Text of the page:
The Imminent Invasion of Israel

Appendix 2: The Prince of Rosh or the Chief Prince?

Ezekiel 38:2-3,39:1 describes Gog as being: “of the land of Magog, the Prince of Rosh, Meshech, and Tubal.” TheJerusalem Bible, New English Bible, New King James Version, and the New American Standard Bible all translate Rosh as a proper name indicating a geographical location. However, other translations (KJV, RSV, NAB, NIV) take Rosh as an adjective and translate it as “chief”: “the chief Prince of Meshech, and Tubal.” The problem is that the word Rosh in Ezekiel can be translated as either a proper noun or an adjective. Is Rosh a proper name or simply an adjective (a description)? 

The word Rosh in Hebrew simply means head, top, summit, or chief. It is a very common word used in all Semitic languages, occurring about 750 times in the Old Testament, along with its roots and derivatives. However in these verses in Ezekiel 38-39, the weight of evidence favours taking Rosh as a proper name: 

(1) The Hebrew scholars C E Keil and Wilhelm Gesenius hold that the better translation of Rosh in Ezekiel is as a proper noun for a specific geographical location.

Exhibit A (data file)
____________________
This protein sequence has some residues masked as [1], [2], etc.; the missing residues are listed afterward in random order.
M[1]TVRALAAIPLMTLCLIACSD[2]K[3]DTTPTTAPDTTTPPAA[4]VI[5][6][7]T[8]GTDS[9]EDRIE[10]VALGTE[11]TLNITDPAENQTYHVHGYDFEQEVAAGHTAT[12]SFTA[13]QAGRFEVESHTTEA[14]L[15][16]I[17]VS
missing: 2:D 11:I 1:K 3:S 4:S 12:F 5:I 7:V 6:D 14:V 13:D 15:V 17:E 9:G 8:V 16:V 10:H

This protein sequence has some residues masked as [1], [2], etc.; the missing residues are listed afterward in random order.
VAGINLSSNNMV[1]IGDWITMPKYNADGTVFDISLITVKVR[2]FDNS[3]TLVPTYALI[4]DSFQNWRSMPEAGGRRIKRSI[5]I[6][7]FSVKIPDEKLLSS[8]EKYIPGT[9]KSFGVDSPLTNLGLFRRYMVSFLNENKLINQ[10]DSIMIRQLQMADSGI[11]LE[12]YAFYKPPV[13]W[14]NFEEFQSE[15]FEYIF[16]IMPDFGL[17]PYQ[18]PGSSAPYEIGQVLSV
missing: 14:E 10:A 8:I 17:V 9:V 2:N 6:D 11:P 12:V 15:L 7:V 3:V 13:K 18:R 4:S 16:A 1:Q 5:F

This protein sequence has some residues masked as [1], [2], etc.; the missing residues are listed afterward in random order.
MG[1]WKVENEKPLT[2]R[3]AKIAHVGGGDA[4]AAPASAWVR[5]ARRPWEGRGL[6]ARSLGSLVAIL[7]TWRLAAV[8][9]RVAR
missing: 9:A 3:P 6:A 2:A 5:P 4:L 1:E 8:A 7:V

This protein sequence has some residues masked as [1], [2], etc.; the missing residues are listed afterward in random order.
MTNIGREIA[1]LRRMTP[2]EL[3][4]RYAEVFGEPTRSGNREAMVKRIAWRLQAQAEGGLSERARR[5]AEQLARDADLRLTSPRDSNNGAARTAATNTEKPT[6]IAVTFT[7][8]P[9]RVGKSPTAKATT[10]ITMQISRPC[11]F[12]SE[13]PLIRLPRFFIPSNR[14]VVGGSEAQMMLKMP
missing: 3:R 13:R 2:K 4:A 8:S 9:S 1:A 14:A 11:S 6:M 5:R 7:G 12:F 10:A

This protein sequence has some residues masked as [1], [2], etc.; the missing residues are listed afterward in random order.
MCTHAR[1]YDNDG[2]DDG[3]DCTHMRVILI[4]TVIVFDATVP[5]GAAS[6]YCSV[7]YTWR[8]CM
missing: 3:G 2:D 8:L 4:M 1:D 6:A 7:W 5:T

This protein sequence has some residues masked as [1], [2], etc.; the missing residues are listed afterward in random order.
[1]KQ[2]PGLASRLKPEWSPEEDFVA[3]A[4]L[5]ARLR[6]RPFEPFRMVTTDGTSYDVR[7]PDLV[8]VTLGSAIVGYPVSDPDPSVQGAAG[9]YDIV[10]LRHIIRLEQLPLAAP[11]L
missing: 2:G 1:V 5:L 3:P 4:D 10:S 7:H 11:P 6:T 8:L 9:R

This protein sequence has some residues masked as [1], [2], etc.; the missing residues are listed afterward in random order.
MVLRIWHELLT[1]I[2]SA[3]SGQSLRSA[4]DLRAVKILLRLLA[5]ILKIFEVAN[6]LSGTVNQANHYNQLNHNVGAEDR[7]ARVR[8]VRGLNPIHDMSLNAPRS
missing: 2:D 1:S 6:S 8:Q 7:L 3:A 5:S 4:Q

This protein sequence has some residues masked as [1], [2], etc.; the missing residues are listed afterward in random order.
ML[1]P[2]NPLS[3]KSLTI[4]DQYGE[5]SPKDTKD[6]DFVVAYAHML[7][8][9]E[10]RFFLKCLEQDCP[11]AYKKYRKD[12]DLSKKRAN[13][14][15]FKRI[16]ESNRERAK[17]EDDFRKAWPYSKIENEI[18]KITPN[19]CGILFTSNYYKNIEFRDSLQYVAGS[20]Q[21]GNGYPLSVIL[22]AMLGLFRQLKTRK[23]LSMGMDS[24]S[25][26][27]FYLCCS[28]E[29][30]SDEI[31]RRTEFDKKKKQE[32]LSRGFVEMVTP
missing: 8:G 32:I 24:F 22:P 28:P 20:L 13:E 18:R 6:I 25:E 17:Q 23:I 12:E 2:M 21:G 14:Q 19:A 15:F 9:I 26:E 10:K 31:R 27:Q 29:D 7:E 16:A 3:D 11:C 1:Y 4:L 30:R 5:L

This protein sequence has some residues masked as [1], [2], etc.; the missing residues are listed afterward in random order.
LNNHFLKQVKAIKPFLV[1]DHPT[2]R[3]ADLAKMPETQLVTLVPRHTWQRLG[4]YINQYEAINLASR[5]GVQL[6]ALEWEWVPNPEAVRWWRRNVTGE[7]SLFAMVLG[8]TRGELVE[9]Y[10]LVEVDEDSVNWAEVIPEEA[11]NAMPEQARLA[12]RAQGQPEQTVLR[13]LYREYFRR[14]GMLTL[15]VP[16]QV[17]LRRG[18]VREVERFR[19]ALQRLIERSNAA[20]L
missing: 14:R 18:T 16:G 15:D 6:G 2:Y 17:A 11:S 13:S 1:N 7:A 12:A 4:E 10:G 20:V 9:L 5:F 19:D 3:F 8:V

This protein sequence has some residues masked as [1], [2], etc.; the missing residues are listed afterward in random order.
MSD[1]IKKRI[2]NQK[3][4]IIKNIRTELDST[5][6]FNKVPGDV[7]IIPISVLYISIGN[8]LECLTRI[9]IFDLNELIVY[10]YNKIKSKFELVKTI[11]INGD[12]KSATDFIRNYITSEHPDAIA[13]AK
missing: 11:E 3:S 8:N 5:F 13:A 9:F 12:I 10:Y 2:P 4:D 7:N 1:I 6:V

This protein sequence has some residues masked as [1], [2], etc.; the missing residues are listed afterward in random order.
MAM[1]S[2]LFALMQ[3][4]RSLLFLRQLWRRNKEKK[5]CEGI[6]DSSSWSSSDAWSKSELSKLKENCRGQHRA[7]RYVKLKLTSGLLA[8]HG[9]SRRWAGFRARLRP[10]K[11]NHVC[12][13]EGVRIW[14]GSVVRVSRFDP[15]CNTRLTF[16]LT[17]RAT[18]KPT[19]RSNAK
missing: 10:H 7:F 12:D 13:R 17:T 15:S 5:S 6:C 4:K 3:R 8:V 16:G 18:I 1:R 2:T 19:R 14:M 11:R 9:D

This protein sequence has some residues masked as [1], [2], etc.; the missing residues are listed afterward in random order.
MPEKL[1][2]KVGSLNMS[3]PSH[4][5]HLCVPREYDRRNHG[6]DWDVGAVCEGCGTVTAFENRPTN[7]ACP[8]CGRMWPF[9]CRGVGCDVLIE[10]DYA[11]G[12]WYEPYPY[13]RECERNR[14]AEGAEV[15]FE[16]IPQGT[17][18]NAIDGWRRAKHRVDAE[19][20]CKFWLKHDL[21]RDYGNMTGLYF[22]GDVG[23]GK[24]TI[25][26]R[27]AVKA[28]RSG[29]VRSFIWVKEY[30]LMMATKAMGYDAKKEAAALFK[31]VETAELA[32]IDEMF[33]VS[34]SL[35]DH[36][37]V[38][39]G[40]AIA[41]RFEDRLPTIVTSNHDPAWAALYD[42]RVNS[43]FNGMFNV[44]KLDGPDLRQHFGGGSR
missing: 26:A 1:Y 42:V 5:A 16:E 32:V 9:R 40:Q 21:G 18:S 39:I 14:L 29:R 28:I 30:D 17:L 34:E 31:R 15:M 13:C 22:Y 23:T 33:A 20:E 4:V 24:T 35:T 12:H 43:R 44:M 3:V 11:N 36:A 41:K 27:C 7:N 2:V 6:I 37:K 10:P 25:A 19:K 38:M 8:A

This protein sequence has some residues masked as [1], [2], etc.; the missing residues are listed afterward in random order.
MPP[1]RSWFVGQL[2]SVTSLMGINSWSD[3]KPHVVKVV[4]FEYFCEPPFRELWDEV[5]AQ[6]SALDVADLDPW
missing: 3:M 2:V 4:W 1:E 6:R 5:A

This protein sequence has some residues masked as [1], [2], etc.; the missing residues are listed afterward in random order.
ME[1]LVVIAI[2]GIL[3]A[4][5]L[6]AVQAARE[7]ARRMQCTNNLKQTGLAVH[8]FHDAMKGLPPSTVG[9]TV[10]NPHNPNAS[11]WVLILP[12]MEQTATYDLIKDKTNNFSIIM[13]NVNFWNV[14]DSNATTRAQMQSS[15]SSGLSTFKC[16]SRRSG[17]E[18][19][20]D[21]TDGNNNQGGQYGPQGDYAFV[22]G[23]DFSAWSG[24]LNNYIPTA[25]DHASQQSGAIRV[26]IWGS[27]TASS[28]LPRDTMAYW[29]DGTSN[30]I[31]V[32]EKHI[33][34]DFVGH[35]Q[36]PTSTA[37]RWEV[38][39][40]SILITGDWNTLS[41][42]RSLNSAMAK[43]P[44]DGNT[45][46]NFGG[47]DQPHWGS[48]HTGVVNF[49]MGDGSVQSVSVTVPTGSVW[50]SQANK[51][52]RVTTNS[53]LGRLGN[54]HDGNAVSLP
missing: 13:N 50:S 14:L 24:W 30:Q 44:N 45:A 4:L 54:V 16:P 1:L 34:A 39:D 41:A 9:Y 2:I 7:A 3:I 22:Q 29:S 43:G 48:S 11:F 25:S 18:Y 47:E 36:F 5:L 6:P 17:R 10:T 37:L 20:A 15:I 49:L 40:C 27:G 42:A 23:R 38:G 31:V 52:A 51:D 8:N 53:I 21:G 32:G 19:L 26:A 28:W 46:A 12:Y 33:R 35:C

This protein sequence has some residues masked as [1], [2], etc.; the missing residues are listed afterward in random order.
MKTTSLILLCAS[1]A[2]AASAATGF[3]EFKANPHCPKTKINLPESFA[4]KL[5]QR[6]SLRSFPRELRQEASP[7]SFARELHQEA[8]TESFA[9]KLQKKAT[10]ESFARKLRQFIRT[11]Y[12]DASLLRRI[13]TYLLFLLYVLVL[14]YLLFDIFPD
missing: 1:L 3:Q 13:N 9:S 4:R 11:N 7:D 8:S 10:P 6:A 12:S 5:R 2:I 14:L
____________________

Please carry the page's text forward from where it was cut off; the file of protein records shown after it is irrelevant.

(2) the Septuagint, the Greek translation of the Old Testament, translates Rosh as the proper name Ros. This is especially significant since the Septuagint was translated only 3 centuries after Ezekiel was written (obviously much closer to the original than any modern translation). The mistranslation of Rosh in many modern translations as an adjective can be traced to the Latin Vulgate of Jerome.

(3) Many Bible dictionaries and encyclopaedias (New Bible Dictionary, Wycliffe Bible Dictionary, and International Standard Bible Encyclopaedia) support taking Rosh as a proper name in Ezekiel 38. 

(4) Rosh is mentioned the first time in Ezekiel 38:2 , then repeated in 38:3 and 39:1. If Rosh were simply a adjective, it would probably be dropped in these two places; for when titles are repeated in Hebrew, they are generally abbreviated.

(5) Most importantly, taking Rosh as a proper name is that it is the most accurate translation. G.A. Cooke, a Hebrew scholar, translates Ezekiel 38:2: “the chief of Rosh, Meshech and Tubal” and calls this “the most natural way of rendering the Hebrew” (The Book of Ezekiel, International Critical Commentary).

The grammar of the Hebrew Bible supports the translation of Rosh as a proper noun denoting a geographical location (see also Young's Literal). Having established that Rosh should be taken as a proper name of a geographical area, the next task is to determine what geographical location is in view. This is what we will do in Appendix 5, where we will discover that Rus is equivalent to present day Russia.

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